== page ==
Saturday, November 24, 2007

Raise The Flag

Richards, L.J. 1899 (copyright © 2000 by Cartography Associates.)
David Rumsey Collection

This is an insignificant story in itself, but it tells us something about the history of a particular plot of land. The housing block that is now across from St Thomas Church on South street was a parking lot in the 1960s and '70s. In 1873, the town directory lists a school on Child street, and an 1874 map shows the building on this site. Maps from the late 1800s show the plot as some kind of city yard with multiple building, but the actual use is not specified. Here, we learn that it was a sewer department yard. Which makes sense. During the 1880s and '90s many residential streets were being laid out, and each would have required a sewer line, so that department would have been very busy. Once the streets were supplied with sewer mains, the local yard could have been closed, and the work crews centralized a main yard. Around the same time, parishioners were probably buying cars, and a parking lot would have been needed. No doubt an important neighborhood institution would have been favored when the city no longer needed the land for its old purpose.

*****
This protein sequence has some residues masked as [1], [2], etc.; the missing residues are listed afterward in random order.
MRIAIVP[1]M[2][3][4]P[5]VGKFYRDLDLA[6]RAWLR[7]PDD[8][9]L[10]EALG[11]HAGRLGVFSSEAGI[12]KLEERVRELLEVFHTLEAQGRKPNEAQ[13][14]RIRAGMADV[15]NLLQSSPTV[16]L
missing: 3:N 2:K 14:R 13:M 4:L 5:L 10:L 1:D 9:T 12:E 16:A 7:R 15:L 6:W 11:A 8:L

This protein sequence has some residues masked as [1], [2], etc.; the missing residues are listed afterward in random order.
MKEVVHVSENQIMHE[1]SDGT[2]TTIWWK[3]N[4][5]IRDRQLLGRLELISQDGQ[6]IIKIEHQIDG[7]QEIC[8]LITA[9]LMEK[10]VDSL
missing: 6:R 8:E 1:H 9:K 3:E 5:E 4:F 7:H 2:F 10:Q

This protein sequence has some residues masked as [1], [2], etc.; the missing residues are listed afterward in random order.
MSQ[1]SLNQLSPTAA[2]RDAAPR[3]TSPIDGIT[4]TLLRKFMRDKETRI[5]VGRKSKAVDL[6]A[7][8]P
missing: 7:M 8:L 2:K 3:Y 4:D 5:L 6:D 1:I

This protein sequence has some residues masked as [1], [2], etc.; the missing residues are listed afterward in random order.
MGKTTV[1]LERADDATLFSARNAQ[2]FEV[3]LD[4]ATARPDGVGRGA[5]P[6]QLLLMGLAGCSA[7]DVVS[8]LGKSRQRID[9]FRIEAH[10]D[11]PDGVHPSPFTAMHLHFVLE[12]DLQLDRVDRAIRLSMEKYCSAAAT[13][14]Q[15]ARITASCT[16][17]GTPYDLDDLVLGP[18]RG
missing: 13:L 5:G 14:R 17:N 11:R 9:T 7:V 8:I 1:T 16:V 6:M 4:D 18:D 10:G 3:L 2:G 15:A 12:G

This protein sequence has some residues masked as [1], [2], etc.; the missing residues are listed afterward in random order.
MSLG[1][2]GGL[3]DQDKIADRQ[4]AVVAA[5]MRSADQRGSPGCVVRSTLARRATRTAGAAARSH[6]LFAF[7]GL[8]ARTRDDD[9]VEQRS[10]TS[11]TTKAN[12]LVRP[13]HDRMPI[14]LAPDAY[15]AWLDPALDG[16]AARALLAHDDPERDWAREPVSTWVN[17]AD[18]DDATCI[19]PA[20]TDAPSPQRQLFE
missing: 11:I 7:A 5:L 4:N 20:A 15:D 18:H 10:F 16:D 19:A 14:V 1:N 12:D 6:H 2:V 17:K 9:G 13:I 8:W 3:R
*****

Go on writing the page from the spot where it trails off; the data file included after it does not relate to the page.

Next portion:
The story also reminds us that the sewer department was once far more active than it is now. All over the city's outer districts, the laying out of streets and utilities would have been a major undertaking of the day. Once the work was done, those departments involved became maintenance departments, an annoyance that blocks traffic on otherwise good roads when they need to go back underground and do repairs. We take a lot for granted these days, no?

Boston Daily Globe May 22, 1898

Little Ones Hail The Flag.

Sewer Department Employees Unfurl "Old Glory" at Jamaica Plain.

"Old Glory" was flung to the breeze yesterday by the Jamaica Plain division of the sewer departemtn at their yard on South st.The flag was purchased by a popular subscription among the men, and measures 12x21 feet.

When the flag was thrown to the breeze a band played "The Star Spangled Banner." This patriotic air and also "America" were sung by about 300 children, pupils at St Thomas parochial school, in charge of Rev Fr Donahue, grouped around the flag pole.

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